European Commission proposes revamp of the regulations on clinical trials
The Clinical Trials Directive (2001/20/EC) has long since been criticized by researchers of the ELN for its disproportionate regulatory requirements in terms of IITs. Now that it becomes clear that the Directive also had a significant negative impact on the number of clinical trials conducted in Europe the Commission proposes a new legislation.
“Once implemented, the measures proposed today will speed up and simplify the authorisation and reporting procedures, while maintaining the highest standards of patient safety and robustness and reliability of data. The measures will also better differentiate the obligations according to the risk-profile of the trial, and improve transparency including on trials done in third countries.
John Dalli, European Commissioner for Health and Consumer Policy, said:
"Patients in Europe should have access to the most innovative clinical research. Clinical trials are crucial for developing new medicines and improving existing treatments. This is why today's proposal significantly facilitates the management of clinical trials, while maintaining the highest standards of patient safety and the robustness and reliability of trial data. 800 million euros per year could be saved in regulatory costs and boost research and development in the EU, thus contributing to economic growth."
The proposed Regulation, once adopted, will replace the 'Clinical Trials Directive' of 2001. It has ensured high level of patient safety, but its divergent transposition and application led to an unfavourable regulatory framework for clinical research, thus contributing to a decrease of 25% of clinical trials conducted in the period between 2007 and 2011: in 2007, more than 5000 clinical trials were applied for in the EU while by 2011 the number had dropped to 3800.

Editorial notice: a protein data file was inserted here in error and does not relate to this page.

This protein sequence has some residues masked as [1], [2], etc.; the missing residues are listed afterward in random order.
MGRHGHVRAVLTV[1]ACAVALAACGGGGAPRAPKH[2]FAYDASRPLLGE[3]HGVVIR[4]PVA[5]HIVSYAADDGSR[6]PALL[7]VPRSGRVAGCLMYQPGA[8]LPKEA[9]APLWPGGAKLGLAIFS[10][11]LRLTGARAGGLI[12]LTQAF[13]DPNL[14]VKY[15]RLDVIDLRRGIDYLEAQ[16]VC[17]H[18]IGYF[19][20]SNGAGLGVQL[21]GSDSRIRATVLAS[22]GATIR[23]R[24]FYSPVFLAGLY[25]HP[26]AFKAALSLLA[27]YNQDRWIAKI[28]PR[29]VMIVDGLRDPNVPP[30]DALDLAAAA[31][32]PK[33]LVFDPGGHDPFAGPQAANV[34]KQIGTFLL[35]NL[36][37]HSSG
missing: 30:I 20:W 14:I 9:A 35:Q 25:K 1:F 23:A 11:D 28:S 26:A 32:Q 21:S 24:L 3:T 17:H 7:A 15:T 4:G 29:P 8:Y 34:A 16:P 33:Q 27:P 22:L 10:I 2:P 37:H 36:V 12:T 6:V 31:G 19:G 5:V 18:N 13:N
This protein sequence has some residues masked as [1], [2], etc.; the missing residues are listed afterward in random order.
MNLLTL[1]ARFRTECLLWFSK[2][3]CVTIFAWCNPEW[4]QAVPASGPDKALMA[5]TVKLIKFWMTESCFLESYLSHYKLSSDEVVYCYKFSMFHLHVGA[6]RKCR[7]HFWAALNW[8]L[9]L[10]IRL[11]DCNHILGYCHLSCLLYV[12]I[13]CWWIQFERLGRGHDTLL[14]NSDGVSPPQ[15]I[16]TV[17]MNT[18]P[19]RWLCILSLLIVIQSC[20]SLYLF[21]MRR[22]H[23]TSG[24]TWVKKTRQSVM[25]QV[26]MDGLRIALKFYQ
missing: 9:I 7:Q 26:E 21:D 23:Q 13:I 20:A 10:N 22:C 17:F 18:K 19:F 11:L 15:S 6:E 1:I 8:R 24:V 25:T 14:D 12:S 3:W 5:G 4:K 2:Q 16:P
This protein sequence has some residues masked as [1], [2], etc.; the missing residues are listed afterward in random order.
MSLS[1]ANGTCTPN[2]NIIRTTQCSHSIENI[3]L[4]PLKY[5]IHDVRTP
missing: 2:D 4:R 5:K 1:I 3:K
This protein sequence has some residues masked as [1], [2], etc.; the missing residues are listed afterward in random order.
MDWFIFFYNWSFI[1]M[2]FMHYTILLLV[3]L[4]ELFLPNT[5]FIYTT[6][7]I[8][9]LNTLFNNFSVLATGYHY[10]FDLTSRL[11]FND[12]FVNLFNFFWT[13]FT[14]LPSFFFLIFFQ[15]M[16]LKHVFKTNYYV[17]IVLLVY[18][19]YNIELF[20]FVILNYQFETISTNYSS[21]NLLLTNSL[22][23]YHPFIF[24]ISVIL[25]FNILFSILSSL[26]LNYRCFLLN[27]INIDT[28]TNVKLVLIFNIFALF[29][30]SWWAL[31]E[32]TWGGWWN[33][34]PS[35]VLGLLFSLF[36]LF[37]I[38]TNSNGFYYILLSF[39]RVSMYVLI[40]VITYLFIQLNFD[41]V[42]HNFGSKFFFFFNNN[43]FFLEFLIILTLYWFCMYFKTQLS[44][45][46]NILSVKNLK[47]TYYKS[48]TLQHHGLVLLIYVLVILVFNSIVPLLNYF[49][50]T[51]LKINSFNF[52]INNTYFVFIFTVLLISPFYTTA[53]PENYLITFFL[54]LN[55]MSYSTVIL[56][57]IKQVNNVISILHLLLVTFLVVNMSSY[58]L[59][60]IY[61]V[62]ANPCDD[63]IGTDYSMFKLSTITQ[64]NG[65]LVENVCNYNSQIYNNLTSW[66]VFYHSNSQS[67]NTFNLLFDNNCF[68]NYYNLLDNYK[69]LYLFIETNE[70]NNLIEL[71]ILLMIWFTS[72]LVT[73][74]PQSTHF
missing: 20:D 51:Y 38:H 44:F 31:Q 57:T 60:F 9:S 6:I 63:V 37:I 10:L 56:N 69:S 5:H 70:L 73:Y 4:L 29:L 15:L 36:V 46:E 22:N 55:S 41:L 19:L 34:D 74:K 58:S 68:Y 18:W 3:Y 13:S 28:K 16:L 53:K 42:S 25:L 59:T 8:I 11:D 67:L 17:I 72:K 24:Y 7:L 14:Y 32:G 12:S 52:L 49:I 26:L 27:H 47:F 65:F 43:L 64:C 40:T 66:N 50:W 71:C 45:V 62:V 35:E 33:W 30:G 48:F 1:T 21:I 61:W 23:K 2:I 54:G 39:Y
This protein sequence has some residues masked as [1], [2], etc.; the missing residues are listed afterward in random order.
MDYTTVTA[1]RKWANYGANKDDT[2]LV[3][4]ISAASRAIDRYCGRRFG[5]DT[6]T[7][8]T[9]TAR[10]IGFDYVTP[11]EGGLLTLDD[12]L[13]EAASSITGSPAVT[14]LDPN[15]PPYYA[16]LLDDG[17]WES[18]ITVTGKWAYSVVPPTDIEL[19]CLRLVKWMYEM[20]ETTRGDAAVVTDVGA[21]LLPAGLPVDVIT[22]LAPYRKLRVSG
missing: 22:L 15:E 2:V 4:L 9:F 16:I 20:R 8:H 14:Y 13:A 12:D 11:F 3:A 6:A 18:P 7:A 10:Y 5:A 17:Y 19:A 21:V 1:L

The new legislation proposed by the Commission will take the form of a Regulation. This will ensure that the rules for conducting clinical trials are identical throughout the EU. In particular, it will make it easier to conduct multinational clinical trials in Europe. Some concrete proposals are:
- An authorisation procedure for clinical trials which will allow for a fast and thorough assessment of the application by all Member States concerned and which will ensure one single assessment outcome.
- Simplified reporting procedures which will spare researchers from submitting largely identical information on the clinical trial separately to various bodies and Member States.
- More transparency on whether recruitment for participating in a clinical trial is still ongoing, and on the results of the clinical trial.
- The possibility for the Commission to conduct controls in Member States and other countries to make sure the rules are being properly supervised and enforced.
The legislative proposal will now be discussed in the European Parliament and in the Council. It is expected to come into effect in 2016.”